Together they contain nearly seven million tonnes of sand and gravel. Land and mineral resources director Mick Daynes said: “Lead times for securing new permissions, even small extensions, can be anything from two to five years. It’s important that we look ahead and ensure we are in a position to benefit when market conditions improve.”
The five extended sites are at Earls Barton in Northamptonshire, Whiteball near Wellington in Somerset, Rickneys, near Ware in Hertfordshire, Newington in Nottinghamshire and Baston Fen, Lincolnshire.
The Rickneys application and subsequent negotiation of over 50 planning conditions, which took nearly three years, was one of the most time-consuming Daynes had ever experienced.
“It involved planners, lawyers and the quarry liaison group, who we met on at least a dozen occasions, and who fought hard over the wording of every single condition,” he said.
The permitted area contains 1.24 million tonnes of sand and gravel. The quarry is currently mothballed and a further planning application will be required to erect a new processing plant.
At Earls Barton, the 155 hectare western extension will release 2.6 million tonnes of sand and gravel. The material will be transported to the existing processing plant off Station Road via a conveyor, passing through a culvert under the road.
The site will be restored to a combination of agricultural land, lakes, reed beds and wet woodland, which will require two million tonnes of inert landfill – soils and fill materials – to be brought in.
Materials quarried at Newington will be transported to nearby Auckey quarry for processing. A key condition of the consent was to agree routing for HGVs, along with a long-term management plan for the restored site and the establishment of a management committee.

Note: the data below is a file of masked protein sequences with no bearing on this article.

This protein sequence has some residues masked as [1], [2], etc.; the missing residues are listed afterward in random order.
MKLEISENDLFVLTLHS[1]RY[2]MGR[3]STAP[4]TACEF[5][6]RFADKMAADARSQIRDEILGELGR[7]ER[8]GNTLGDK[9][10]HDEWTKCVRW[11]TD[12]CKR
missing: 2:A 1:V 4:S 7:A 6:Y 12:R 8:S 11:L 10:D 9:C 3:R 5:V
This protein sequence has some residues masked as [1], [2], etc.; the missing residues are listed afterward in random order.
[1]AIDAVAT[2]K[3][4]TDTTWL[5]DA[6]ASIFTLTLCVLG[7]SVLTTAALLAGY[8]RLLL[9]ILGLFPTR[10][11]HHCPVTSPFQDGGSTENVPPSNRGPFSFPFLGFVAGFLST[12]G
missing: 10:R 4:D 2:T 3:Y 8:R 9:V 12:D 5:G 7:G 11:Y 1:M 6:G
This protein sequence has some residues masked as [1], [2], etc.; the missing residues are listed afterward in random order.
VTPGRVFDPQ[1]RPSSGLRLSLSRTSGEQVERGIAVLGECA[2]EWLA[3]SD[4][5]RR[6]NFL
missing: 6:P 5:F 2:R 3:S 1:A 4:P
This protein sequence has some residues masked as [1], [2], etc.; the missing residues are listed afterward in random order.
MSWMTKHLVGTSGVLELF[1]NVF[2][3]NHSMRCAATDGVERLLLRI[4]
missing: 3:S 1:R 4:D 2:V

The output limit has been increased to 150,000 tonnes a year and the southern area has to be worked over seven years.
The Whiteball permission for a further 1.4 million tonnes at Town Farm, Burlescombe, is the latest in a series of extensions to the site on the Somerset/Devon border. The material will be transported to the processing plant at Whiteball in road vehicles.
By contrast, this application was relatively straightforward. It took just four months from submission to gaining approval from the planners.
A north eastern extension at Baston Fen No 1 quarry in Lincolnshire contains around 700,000 tonnes of sand and gravel.
“Our in-house team has worked hard to secure these important permissions,” said Mick Daynes. “Having tracked their progress, I know there have been some difficult issues to address but the results leave us well placed to sustain our current market and take advantage of the upturn when it comes.”